Staircase

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Paul Heester
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Staircase

Postby Paul Heester » Wed 22 May 2019, 10:13

Recent shot but once again not sure if its got the interest for the viewer. I did stay around for a while waiting for people to walk up and down and having a single person seemed the best option.

IMG_0397.jpg
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Peter Boughton
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Re: Staircase

Postby Peter Boughton » Wed 22 May 2019, 16:18

I'm not sure why you're not sure, it's a perfectly good image. Also it might be one that looks even better when projected.

I would experiment with flipping the person, and possibly removing or darkening the text on the sign so it's less distracting, but those are relatively minor things.
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Paul Heester
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Re: Staircase

Postby Paul Heester » Thu 23 May 2019, 12:18

Thanks for the comments Peter. I had originally darkened the whole of the sign and gangway but felt the person was walking into a black hole! But agree just removing the sign would help. The right staircase is practically blown out as well which unbalances the shot somewhat. It was processed using Silver Efex so I could easily play around with it again.

Peter Boughton wrote:I'm not sure why you're not sure, it's a perfectly good image. Also it might be one that looks even better when projected.

I would experiment with flipping the person, and possibly removing or darkening the text on the sign so it's less distracting, but those are relatively minor things.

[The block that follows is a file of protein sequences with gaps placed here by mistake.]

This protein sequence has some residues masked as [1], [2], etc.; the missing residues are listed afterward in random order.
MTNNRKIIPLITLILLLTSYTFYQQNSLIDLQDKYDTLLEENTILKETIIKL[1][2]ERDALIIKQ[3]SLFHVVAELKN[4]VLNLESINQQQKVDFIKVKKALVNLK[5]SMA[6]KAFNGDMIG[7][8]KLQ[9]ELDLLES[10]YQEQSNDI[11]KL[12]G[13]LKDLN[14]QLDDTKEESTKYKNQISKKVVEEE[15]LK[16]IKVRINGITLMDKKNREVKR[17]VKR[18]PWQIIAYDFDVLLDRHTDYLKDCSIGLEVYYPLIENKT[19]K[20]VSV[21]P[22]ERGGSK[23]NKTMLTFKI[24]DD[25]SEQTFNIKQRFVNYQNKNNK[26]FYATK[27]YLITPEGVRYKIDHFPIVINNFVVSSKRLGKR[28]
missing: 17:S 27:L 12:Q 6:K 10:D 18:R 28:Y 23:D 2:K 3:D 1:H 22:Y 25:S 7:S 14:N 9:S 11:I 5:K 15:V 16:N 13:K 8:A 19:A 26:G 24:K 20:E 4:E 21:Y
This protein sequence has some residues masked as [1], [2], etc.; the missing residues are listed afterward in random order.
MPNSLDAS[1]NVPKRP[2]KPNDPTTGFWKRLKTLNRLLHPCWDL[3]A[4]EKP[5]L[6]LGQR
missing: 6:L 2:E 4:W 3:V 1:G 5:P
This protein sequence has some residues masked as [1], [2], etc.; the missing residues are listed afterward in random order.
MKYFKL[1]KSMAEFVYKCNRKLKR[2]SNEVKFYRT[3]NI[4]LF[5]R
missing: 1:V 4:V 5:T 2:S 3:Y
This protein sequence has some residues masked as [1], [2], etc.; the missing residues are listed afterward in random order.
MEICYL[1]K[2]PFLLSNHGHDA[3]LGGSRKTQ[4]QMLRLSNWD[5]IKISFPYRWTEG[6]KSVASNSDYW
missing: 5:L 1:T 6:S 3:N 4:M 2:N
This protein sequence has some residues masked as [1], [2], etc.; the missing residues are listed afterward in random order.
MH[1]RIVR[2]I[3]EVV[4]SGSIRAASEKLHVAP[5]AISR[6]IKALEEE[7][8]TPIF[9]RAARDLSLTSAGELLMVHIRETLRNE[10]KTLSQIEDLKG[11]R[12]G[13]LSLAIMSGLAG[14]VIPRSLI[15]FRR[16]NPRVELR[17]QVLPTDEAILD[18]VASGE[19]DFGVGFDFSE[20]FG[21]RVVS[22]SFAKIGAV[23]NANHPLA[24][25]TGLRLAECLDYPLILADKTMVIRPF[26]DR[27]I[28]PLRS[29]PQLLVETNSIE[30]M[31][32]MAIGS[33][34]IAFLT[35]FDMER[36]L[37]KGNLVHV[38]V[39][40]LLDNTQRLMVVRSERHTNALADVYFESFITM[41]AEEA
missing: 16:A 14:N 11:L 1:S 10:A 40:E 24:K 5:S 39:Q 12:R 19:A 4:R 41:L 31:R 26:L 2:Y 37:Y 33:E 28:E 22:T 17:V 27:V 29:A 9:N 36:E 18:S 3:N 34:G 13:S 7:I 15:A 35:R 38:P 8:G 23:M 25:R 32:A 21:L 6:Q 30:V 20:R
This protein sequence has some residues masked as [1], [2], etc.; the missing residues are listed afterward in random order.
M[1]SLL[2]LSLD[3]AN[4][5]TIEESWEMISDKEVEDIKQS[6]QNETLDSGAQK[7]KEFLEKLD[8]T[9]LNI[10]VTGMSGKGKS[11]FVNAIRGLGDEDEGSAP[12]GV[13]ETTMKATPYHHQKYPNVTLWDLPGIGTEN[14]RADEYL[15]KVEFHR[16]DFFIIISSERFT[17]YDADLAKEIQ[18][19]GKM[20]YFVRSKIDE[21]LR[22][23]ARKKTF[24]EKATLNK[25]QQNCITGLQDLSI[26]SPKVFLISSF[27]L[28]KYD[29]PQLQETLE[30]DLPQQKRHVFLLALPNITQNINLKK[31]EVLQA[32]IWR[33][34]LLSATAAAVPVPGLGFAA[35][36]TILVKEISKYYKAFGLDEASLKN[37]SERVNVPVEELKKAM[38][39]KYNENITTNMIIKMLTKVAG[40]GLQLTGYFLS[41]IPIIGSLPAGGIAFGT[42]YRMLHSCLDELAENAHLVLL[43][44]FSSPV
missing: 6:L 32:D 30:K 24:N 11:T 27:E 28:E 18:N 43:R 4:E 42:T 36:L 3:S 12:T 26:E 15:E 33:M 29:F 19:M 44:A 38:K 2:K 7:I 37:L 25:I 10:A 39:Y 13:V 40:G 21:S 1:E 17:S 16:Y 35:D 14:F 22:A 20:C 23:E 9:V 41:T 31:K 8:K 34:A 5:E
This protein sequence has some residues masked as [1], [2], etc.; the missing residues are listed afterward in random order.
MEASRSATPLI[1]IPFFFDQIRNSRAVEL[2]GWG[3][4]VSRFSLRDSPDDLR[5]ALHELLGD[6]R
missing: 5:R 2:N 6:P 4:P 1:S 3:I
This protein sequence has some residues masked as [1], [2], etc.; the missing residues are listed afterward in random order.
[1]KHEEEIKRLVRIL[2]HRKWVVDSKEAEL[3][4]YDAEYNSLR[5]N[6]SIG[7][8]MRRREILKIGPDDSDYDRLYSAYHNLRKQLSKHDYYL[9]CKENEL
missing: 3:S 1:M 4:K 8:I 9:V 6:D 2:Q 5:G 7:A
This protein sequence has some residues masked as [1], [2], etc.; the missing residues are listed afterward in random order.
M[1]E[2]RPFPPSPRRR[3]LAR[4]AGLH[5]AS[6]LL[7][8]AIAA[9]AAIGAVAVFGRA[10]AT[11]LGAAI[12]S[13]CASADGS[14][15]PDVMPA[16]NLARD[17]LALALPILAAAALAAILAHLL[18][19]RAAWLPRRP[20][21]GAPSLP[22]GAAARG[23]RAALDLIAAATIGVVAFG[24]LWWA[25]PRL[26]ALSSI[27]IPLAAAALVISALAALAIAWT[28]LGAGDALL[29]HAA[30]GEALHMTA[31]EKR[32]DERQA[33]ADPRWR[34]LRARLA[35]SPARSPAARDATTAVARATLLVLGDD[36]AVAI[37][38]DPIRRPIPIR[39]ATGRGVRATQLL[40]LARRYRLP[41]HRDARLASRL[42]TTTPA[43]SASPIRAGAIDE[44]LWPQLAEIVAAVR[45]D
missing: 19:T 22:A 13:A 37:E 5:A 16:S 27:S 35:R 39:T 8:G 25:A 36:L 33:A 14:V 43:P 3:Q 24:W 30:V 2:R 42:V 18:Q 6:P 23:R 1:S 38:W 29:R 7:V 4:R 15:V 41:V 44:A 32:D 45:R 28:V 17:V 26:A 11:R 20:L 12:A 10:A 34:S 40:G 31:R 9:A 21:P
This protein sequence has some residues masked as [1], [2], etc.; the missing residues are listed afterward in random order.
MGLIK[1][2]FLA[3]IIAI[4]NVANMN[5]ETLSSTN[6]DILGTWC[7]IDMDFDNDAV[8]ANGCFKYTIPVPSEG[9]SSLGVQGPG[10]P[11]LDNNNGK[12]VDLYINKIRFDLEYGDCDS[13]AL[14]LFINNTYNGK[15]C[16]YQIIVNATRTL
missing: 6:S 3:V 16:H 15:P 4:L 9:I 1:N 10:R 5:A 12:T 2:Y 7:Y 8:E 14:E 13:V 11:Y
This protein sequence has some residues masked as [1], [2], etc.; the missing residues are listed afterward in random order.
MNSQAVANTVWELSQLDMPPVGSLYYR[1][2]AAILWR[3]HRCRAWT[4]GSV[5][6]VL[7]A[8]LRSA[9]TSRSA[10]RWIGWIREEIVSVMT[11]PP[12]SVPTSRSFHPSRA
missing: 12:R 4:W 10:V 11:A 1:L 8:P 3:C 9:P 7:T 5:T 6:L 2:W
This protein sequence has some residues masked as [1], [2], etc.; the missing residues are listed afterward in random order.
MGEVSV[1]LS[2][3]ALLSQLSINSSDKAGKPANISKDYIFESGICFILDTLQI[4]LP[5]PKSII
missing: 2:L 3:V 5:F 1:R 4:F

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Peter Boughton
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Re: Staircase

Postby Peter Boughton » Fri 24 May 2019, 16:43

Yeah, having the top too dark wouldn't be good. Fixing the blown highlights should be simple - I've not used Silver Efex but it seems control points could do it, or there's several other ways in Lightroom/Photoshop/equivalents if they don't.
Mike Farley
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Re: Staircase

Postby Mike Farley » Tue 28 May 2019, 19:13

An intriguing symmetrical assymetric shot. Or should that be the other way around? Paul has already spoken about darkening the handrail on the right, but I would also look at the other bright tones, especially at the top. As we all know too well, judges always comment about highlights at the edges and away from the main subject being a distraction. If it started off as a Raw file, depending on whether the application used supports local adjustments, I would make the changes at the conversion stage rather than later on. The Lightroom Radial filter, inverted, is a very useful tool for the purpose of altering local tonailty. It is often better in that regard than the Adjustment Brush, in my opinion.

Personally, I would tone down the sign a bit but not remove it altogether since it does add to the assymetry, which is a strong feature of the composition. I am not sure if the figure really jumps out sufficiently to make it the obvious centre of attention. Allowing that this is a low resolution JPEG, it is difficult to tell with certainty. It might look different projected or printed, but I would experiment with lightening the darker tones, as well as playing with the clarity and contrast. The position is OK. Flipping the shot leaves a large space on the right where the eye usually expects to find something and it looks empty. It would make the central handrail more dominant and could well provoke the "two images" comment.

The big question is whether it would earn a certificate in a club competition. Given the propensity of judges to shock and surprise (more usually the former than the latter), I am not sure. For me, it is subtle rather than an obvious standout and could go either way. Moreover, it falls within the street photography genre, which often does not do well. Much would depend on what else was on display and maybe even whether the judge had an unstressful journey to the meeting that night.
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Mike Farley

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